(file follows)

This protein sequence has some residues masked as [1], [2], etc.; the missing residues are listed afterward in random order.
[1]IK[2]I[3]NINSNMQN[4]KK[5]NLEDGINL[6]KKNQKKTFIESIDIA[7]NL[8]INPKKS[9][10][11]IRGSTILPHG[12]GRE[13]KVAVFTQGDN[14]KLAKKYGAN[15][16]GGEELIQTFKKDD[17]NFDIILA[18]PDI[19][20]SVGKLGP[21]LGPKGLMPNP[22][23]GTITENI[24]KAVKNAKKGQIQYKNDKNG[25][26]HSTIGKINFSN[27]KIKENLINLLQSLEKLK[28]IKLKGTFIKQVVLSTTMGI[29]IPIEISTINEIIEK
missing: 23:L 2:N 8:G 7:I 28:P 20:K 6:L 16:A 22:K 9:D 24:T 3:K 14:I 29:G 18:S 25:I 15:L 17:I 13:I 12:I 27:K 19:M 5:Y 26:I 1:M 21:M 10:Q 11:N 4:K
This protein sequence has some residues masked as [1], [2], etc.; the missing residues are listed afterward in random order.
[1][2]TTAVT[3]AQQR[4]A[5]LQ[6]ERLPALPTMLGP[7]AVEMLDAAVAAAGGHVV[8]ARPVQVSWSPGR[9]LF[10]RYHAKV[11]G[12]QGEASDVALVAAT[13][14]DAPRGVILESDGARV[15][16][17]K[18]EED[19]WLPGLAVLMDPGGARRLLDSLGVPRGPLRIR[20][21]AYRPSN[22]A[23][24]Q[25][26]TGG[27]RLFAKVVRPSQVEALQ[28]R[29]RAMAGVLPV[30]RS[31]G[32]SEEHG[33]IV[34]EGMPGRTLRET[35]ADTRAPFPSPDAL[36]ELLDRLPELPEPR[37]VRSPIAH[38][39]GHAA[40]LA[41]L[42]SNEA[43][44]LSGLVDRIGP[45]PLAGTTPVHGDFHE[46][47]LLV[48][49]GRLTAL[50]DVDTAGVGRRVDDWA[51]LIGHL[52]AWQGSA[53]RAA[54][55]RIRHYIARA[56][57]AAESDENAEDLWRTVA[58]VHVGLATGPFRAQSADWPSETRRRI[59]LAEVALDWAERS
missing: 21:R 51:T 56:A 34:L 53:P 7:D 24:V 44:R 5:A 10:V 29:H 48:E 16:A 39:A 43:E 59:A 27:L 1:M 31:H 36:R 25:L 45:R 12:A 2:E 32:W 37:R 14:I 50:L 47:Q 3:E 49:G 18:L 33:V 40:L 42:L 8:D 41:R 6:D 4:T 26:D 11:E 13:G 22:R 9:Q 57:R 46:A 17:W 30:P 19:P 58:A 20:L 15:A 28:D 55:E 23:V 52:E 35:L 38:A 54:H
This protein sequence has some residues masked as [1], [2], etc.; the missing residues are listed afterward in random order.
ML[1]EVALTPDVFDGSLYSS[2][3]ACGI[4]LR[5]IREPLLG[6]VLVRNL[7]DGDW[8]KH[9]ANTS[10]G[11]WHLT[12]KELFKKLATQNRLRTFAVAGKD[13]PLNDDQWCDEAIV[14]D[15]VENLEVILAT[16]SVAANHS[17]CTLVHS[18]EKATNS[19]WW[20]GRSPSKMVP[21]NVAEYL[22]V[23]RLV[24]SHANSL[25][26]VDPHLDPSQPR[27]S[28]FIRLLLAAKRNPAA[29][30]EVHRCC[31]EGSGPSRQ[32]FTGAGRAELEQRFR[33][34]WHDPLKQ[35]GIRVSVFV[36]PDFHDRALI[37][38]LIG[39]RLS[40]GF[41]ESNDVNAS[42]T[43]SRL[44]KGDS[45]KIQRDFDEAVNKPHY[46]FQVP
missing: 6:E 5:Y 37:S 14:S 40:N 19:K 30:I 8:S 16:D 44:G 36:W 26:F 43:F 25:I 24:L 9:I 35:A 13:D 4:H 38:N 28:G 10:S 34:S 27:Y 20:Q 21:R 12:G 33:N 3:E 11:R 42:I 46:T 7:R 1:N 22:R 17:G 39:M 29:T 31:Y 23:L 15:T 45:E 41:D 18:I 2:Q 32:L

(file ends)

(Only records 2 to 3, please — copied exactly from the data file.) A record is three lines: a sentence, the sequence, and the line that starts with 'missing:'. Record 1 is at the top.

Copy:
This protein sequence has some residues masked as [1], [2], etc.; the missing residues are listed afterward in random order.
[1][2]TTAVT[3]AQQR[4]A[5]LQ[6]ERLPALPTMLGP[7]AVEMLDAAVAAAGGHVV[8]ARPVQVSWSPGR[9]LF[10]RYHAKV[11]G[12]QGEASDVALVAAT[13][14]DAPRGVILESDGARV[15][16][17]K[18]EED[19]WLPGLAVLMDPGGARRLLDSLGVPRGPLRIR[20][21]AYRPSN[22]A[23][24]Q[25][26]TGG[27]RLFAKVVRPSQVEALQ[28]R[29]RAMAGVLPV[30]RS[31]G[32]SEEHG[33]IV[34]EGMPGRTLRET[35]ADTRAPFPSPDAL[36]ELLDRLPELPEPR[37]VRSPIAH[38][39]GHAA[40]LA[41]L[42]SNEA[43][44]LSGLVDRIGP[45]PLAGTTPVHGDFHE[46][47]LLV[48][49]GRLTAL[50]DVDTAGVGRRVDDWA[51]LIGHL[52]AWQGSA[53]RAA[54][55]RIRHYIARA[56][57]AAESDENAEDLWRTVA[58]VHVGLATGPFRAQSADWPSETRRRI[59]LAEVALDWAERS
missing: 21:R 51:T 56:A 34:L 53:P 7:D 24:V 44:R 5:A 10:V 29:H 48:E 16:A 39:A 43:E 59:A 27:L 1:M 31:H 36:R 25:L 45:R 12:A 2:E 32:W 37:R 14:I 50:L 47:Q 3:E 49:G 18:L 33:V 40:L 42:L 8:D 41:R 6:D 4:T 26:D 11:E 13:G 22:R 9:Q 57:R 46:A 17:W 30:P 19:P 58:A 20:L 15:A 28:D 55:E 23:V 52:E 35:L 38:A 54:H
This protein sequence has some residues masked as [1], [2], etc.; the missing residues are listed afterward in random order.
ML[1]EVALTPDVFDGSLYSS[2][3]ACGI[4]LR[5]IREPLLG[6]VLVRNL[7]DGDW[8]KH[9]ANTS[10]G[11]WHLT[12]KELFKKLATQNRLRTFAVAGKD[13]PLNDDQWCDEAIV[14]D[15]VENLEVILAT[16]SVAANHS[17]CTLVHS[18]EKATNS[19]WW[20]GRSPSKMVP[21]NVAEYL[22]V[23]RLV[24]SHANSL[25][26]VDPHLDPSQPR[27]S[28]FIRLLLAAKRNPAA[29][30]EVHRCC[31]EGSGPSRQ[32]FTGAGRAELEQRFR[33][34]WHDPLKQ[35]GIRVSVFV[36]PDFHDRALI[37][38]LIG[39]RLS[40]GF[41]ESNDVNAS[42]T[43]SRL[44]KGDS[45]KIQRDFDEAVNKPHY[46]FQVP
missing: 6:E 5:Y 37:S 14:S 40:N 19:K 30:I 8:S 16:D 44:G 36:W 26:F 43:F 25:I 24:L 9:I 35:A 13:D 4:H 38:N 28:G 10:S 34:S 27:Y 20:Q 21:R 12:G 33:N 3:E 11:R 42:I 46:T 7:R 1:N 22:R 17:G 39:M 29:T 31:Y 23:L 15:T 45:E 41:D 18:I 2:Q 32:L